Bob Dylan has always confounded his audience. The last time he released two studio albums in the same year was 1970. Then, Self Portrait infuriated fans and critics who couldn't believe the great 60s icon and revolutionary songwriter was putting out Gordon Lightfoot and Simon & Garfunkel covers. But Bob came good four months later with New Morning. While nowhere near as adventurous as the previous decade's classics, its laidback charm netted Dylan his sixth UK number one.
In 2009 it's the other way round. Together Through Life, released in April, was Dylan's first UK chart-topper since New Morning and critics praised it as another fine work in his late period resurgence, which began with 1997's Time Out Of Mind. Now, six months later, comes an album that's left even the most dedicated Bobcats puzzled.
Christmas in the Heart, recorded in May with the same touring band he used on Together Through Life, mixes traditional carols with seasonal standards. Anyone subjected to Bob's phlegmy croak through Hark the Herald Angels Sing at Midnight Mass would be more than entitled to ask the grizzled geezer in the pew behind to keep schtum. The secular numbers are more enjoyable. David Hidalgo's accordion gives Must Be Santa a south-of-the-border exuberance that's way preferable to any version of Feliz Navidad, and the steel guitar on Christmas Island conjures up wonderful images of Mai Tais and grass skirts rather than eggnog and woollens.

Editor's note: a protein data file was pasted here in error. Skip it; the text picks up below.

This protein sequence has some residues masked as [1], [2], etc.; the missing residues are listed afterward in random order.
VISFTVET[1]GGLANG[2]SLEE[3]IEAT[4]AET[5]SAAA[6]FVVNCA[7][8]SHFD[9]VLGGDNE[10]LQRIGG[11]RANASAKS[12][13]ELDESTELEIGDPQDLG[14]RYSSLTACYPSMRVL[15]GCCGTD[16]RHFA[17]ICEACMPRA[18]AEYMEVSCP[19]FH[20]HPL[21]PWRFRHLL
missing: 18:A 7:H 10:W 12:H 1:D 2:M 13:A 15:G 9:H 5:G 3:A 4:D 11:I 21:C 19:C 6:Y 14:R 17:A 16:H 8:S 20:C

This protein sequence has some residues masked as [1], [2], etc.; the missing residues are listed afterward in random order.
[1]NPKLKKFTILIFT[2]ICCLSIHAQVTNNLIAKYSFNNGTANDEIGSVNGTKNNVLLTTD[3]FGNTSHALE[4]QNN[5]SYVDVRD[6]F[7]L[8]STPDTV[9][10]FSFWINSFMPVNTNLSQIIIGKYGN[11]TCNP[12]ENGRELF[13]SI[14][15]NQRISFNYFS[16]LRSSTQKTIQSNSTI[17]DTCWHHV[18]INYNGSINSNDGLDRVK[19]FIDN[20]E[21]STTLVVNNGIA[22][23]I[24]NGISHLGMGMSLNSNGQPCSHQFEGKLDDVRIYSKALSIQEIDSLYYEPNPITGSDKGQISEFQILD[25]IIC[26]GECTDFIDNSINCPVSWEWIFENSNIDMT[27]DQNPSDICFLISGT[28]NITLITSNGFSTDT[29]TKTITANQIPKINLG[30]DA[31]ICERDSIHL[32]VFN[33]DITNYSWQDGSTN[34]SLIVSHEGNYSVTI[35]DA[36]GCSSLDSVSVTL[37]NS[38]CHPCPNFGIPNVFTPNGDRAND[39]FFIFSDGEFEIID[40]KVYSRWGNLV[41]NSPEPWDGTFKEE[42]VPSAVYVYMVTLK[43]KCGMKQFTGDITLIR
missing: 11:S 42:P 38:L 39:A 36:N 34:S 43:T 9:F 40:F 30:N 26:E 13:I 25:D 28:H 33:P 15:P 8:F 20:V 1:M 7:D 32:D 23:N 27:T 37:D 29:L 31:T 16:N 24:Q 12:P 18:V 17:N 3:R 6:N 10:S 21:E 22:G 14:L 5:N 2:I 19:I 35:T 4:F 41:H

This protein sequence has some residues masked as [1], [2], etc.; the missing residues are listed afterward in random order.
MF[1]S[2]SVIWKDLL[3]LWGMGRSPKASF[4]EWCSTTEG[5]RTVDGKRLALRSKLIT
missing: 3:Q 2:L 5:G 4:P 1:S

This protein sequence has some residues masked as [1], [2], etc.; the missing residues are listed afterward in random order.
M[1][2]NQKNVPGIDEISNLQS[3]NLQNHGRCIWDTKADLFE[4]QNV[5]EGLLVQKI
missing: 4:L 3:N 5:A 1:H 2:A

Dylan has been mining the heritage of American popular song more than ever on recent albums and his brilliant Theme Time Radio Hour – listen to an episode of the show and you'll quickly discover that he can't get enough of this stuff. The backing singers, sleigh bells and drum rolls on the likes of Winter Wonderland and Here Comes Santa Claus might seem cheesy, but their presence is a clear nod to the songs Dylan loves. In this regard Christmas in the Heart is as a better self portrait than his derided 1970 release.
Bob evidently had a great afternoon recording Christmas in the Heart and it's admirable that he's donating all proceeds in perpetuity to homeless charities (UK sales benefit Crisis). Without doubt this eccentric record demands a tolerance of his increasingly strained vocal stylings, but if you're willing to indulge Dylan his whims it's well worth a spin come Christmas morn. --Nigel Smith
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Bob Dylan Christmas In The Heart